Unhappy recent history arising from congestion and labor problems shocked the supply chain so profoundly that the Gulf and East Coast ports perennial threat to divert freight away from West Coast ports appears to be finally bearing fruit.
That is one of the conclusions of the May Industrial Real Estate report published by Yardi Matrix, a research firm that provides market intelligence about various segments of commercial real estate.
Past issues that plagued West Coast ports during the Covid 19 crisis seem to have cleared up by now but threaten to return. “After a prolonged period of bottlenecks and backlogs, the supply chain has normalized and the new normal for major U.S. ports appears to be emerging,” YM observed.
“Eastern seaports have benefited from capital improvements, while Western ports have struggled with backlogs, a lack of industrial space and labor issues that spooked shipping companies.”
Longshoremen’s union labor talks covering 22,000 workers have remained stalled, although the actual impact on West Coast industrial markets has been minimal so far. Vacancy rates remain razor-thin and rent growth is robust, YM pointed out.
In the Inland Empire, in-place rents have grown 18.2% over the last 12 months, with a vacancy rate of 1.9%, while Los Angeles has seen 12.3% growth and a 2.0% vacancy rate.
Volume at nearly all major ports declined year-over-year in the first quarter, reflecting issues including the slowdown of consumer trade. But the impact has been more pronounced at ports in the western U.S., according to YM.
Through April 2023, container volumes were down year-over-year in eight of the top nine U.S. ports, with Houston (up 3.4%) the lone exception, based on reports from local port authorities.
Year-over-year volume was down at other major ports between 9.0% (Virginia) and 31.5% (Los Angeles). West Coast ports were down compared to pre-pandemic levels, while the major ports in other parts of the country remain up from 2019 levels.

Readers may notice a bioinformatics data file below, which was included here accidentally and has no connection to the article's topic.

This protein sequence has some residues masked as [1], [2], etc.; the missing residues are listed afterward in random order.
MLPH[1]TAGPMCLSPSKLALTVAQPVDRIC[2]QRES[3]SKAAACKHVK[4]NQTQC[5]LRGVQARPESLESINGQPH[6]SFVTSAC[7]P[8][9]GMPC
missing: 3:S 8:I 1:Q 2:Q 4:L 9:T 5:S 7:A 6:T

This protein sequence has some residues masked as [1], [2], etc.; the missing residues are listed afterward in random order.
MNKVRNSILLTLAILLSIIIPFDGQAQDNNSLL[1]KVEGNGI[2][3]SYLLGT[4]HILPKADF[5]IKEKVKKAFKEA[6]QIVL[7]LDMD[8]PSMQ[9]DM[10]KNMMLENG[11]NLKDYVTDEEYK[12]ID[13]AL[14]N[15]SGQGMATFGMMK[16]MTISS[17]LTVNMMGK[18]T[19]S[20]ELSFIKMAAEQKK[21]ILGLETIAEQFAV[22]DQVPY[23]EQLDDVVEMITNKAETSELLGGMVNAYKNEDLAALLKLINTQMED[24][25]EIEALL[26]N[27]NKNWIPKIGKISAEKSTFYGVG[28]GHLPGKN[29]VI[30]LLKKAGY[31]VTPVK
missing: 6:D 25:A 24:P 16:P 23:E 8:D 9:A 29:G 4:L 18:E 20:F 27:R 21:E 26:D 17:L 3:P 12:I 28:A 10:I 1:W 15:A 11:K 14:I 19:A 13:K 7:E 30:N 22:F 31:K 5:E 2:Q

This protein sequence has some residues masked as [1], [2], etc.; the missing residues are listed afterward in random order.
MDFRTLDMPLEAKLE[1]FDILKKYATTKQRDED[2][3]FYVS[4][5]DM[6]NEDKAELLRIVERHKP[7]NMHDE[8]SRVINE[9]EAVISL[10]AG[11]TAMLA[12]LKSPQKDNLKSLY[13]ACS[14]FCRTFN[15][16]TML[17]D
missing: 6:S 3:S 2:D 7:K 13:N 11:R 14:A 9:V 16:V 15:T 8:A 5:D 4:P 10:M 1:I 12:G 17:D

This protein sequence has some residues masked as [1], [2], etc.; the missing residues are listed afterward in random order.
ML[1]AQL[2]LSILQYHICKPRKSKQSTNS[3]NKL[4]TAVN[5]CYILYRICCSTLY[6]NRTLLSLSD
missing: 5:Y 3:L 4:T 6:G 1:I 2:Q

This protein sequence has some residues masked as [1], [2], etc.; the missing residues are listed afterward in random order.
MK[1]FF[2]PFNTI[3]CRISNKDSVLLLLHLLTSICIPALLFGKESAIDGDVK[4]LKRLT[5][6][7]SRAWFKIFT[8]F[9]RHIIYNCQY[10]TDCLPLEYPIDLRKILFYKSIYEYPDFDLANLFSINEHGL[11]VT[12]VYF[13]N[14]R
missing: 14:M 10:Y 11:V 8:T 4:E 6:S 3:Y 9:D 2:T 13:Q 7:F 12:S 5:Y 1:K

Overall import volume fell 11.8% year-over-year in March, according to the U.S. Census Bureau. Consumer demand for goods has fallen steadily over recent quarters as pandemic restrictions have eased, allowing people to spend money on services again, while inflation has eaten away at their discretionary income, YM explains.
Further depressing import volumes is the process of destocking, it says. In response to supply-chain backlogs, many companies beefed up inventories. Inventory-to-sales ratios have remained elevated so far this year, and imports are unlikely to rebound until some existing inventories are cleared.
Overall, the industrial market seems to be holding its own in the face of economic turmoil. National in-place rents for industrial space averaged $7.18 per square foot in April, an increase of three cents from March and up 7.3% year-over-year.
Large coastal markets continue to see the biggest gains in the average rate of in-place rents, which is reported to have grown by 18.2% in the Inland Empire, 12.3% in Los Angeles, 9.7% in New Jersey and 9.2% in Boston.
The national vacancy rate in April increased 20 basis points from the previous month to 4.1%. Industrial occupancy remains solid despite record-level new supply being delivered in recent years and an under-construction pipeline that represents 3.4% of stock, YM pointed out.